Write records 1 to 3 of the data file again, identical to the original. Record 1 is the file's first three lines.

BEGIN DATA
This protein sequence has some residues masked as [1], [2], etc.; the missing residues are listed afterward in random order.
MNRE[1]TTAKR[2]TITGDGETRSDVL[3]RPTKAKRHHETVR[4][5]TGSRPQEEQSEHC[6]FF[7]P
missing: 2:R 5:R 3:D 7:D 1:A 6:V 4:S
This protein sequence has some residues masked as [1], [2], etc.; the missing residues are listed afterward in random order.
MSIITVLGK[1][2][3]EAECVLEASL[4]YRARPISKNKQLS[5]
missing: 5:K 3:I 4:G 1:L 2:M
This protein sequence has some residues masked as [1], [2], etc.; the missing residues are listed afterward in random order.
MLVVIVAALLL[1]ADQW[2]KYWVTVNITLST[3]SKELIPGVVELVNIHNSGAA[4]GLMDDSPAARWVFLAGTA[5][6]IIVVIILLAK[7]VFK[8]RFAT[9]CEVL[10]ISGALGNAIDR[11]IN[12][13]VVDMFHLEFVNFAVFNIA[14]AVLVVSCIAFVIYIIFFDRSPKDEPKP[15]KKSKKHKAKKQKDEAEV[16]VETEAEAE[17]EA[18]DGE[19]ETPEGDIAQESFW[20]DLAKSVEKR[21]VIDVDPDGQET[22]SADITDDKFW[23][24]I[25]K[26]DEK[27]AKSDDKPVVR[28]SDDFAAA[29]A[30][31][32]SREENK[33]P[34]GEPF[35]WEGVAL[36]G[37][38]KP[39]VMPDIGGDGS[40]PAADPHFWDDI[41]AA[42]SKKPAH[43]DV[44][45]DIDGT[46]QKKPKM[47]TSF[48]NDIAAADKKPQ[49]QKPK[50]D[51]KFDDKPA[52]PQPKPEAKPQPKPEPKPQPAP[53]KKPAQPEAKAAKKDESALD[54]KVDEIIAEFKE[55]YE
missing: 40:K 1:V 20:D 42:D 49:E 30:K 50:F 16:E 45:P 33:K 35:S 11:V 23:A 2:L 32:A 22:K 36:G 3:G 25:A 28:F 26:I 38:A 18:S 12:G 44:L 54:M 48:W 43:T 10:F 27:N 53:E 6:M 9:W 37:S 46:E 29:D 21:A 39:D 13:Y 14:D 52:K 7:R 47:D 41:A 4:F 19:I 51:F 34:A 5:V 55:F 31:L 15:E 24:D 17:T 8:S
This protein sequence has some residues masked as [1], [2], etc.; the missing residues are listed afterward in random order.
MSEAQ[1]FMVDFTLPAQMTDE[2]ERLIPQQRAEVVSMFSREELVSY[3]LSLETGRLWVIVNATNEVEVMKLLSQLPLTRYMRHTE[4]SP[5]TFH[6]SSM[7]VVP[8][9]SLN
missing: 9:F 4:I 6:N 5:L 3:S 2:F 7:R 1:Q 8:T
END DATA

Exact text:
This protein sequence has some residues masked as [1], [2], etc.; the missing residues are listed afterward in random order.
MNRE[1]TTAKR[2]TITGDGETRSDVL[3]RPTKAKRHHETVR[4][5]TGSRPQEEQSEHC[6]FF[7]P
missing: 2:R 5:R 3:D 7:D 1:A 6:V 4:S
This protein sequence has some residues masked as [1], [2], etc.; the missing residues are listed afterward in random order.
MSIITVLGK[1][2][3]EAECVLEASL[4]YRARPISKNKQLS[5]
missing: 5:K 3:I 4:G 1:L 2:M
This protein sequence has some residues masked as [1], [2], etc.; the missing residues are listed afterward in random order.
MLVVIVAALLL[1]ADQW[2]KYWVTVNITLST[3]SKELIPGVVELVNIHNSGAA[4]GLMDDSPAARWVFLAGTA[5][6]IIVVIILLAK[7]VFK[8]RFAT[9]CEVL[10]ISGALGNAIDR[11]IN[12][13]VVDMFHLEFVNFAVFNIA[14]AVLVVSCIAFVIYIIFFDRSPKDEPKP[15]KKSKKHKAKKQKDEAEV[16]VETEAEAE[17]EA[18]DGE[19]ETPEGDIAQESFW[20]DLAKSVEKR[21]VIDVDPDGQET[22]SADITDDKFW[23][24]I[25]K[26]DEK[27]AKSDDKPVVR[28]SDDFAAA[29]A[30][31][32]SREENK[33]P[34]GEPF[35]WEGVAL[36]G[37][38]KP[39]VMPDIGGDGS[40]PAADPHFWDDI[41]AA[42]SKKPAH[43]DV[44][45]DIDGT[46]QKKPKM[47]TSF[48]NDIAAADKKPQ[49]QKPK[50]D[51]KFDDKPA[52]PQPKPEAKPQPKPEPKPQPAP[53]KKPAQPEAKAAKKDESALD[54]KVDEIIAEFKE[55]YE
missing: 40:K 1:V 20:D 42:D 49:E 30:K 50:F 16:E 45:P 33:K 35:S 11:V 23:A 2:L 32:A 22:K 36:G 3:G 25:A 28:F 26:I 38:A 18:S 12:G 44:L 54:M 48:W 43:T 10:F 27:N 53:E 6:M 9:W 37:S 46:E 29:D 21:A 39:D 13:Y 14:D 52:K 7:R 47:D 41:A 4:F 19:I 51:F 34:A 5:V 55:F 31:L 15:E 24:D 17:T 8:S